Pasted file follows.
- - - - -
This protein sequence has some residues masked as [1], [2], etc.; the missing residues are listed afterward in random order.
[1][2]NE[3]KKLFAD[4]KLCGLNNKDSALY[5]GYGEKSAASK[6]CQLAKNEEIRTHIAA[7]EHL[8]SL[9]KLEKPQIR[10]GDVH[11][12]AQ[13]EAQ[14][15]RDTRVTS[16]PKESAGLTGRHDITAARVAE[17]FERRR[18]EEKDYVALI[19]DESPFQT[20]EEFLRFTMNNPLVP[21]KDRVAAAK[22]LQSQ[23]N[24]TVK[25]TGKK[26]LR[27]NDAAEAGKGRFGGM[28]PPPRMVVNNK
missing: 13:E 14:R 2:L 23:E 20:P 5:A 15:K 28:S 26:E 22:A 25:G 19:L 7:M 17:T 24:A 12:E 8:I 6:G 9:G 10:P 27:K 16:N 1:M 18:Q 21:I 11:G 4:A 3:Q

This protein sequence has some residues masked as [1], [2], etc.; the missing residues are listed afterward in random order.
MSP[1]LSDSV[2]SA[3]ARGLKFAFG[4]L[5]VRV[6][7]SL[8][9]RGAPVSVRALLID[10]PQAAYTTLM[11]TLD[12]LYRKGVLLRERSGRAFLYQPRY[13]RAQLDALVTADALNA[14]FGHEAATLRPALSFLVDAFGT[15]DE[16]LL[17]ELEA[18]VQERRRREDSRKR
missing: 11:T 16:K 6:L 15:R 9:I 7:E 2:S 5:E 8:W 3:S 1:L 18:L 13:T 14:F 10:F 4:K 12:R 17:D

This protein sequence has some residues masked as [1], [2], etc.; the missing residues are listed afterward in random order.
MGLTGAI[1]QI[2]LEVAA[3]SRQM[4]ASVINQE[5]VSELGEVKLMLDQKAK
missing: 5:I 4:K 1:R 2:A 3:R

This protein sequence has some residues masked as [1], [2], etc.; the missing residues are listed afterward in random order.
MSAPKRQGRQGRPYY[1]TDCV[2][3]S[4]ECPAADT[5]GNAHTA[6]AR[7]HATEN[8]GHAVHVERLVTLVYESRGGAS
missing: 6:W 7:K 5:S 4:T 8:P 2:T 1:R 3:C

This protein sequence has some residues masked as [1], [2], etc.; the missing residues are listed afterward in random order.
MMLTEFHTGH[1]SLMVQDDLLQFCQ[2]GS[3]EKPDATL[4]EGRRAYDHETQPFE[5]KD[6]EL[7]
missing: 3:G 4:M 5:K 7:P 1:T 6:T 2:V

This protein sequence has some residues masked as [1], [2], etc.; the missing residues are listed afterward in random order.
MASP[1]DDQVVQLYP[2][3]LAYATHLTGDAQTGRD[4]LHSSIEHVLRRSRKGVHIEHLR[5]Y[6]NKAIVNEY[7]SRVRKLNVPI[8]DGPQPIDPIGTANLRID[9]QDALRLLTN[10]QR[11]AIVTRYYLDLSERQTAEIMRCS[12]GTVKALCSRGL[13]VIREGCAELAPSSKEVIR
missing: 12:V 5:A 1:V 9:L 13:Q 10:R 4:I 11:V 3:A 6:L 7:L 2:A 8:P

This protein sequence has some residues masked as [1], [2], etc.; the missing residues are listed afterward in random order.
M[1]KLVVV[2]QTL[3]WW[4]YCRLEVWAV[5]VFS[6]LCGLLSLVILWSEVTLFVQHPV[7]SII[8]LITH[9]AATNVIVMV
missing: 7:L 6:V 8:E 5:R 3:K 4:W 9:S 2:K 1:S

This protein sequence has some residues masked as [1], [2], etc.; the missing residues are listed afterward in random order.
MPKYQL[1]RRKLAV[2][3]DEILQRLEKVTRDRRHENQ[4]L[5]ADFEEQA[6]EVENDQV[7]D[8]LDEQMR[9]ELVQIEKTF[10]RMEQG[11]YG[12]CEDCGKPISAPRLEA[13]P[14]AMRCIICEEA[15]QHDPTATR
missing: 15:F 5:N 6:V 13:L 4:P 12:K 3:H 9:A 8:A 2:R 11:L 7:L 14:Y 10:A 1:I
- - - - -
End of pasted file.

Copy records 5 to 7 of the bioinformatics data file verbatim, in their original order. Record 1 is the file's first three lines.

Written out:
This protein sequence has some residues masked as [1], [2], etc.; the missing residues are listed afterward in random order.
MMLTEFHTGH[1]SLMVQDDLLQFCQ[2]GS[3]EKPDATL[4]EGRRAYDHETQPFE[5]KD[6]EL[7]
missing: 3:G 4:M 5:K 7:P 1:T 6:T 2:V

This protein sequence has some residues masked as [1], [2], etc.; the missing residues are listed afterward in random order.
MASP[1]DDQVVQLYP[2][3]LAYATHLTGDAQTGRD[4]LHSSIEHVLRRSRKGVHIEHLR[5]Y[6]NKAIVNEY[7]SRVRKLNVPI[8]DGPQPIDPIGTANLRID[9]QDALRLLTN[10]QR[11]AIVTRYYLDLSERQTAEIMRCS[12]GTVKALCSRGL[13]VIREGCAELAPSSKEVIR
missing: 12:V 5:A 1:V 9:L 13:Q 10:R 4:I 11:V 3:A 6:L 7:L 2:A 8:P

This protein sequence has some residues masked as [1], [2], etc.; the missing residues are listed afterward in random order.
M[1]KLVVV[2]QTL[3]WW[4]YCRLEVWAV[5]VFS[6]LCGLLSLVILWSEVTLFVQHPV[7]SII[8]LITH[9]AATNVIVMV
missing: 7:L 6:V 8:E 5:R 3:K 4:W 9:S 2:K 1:S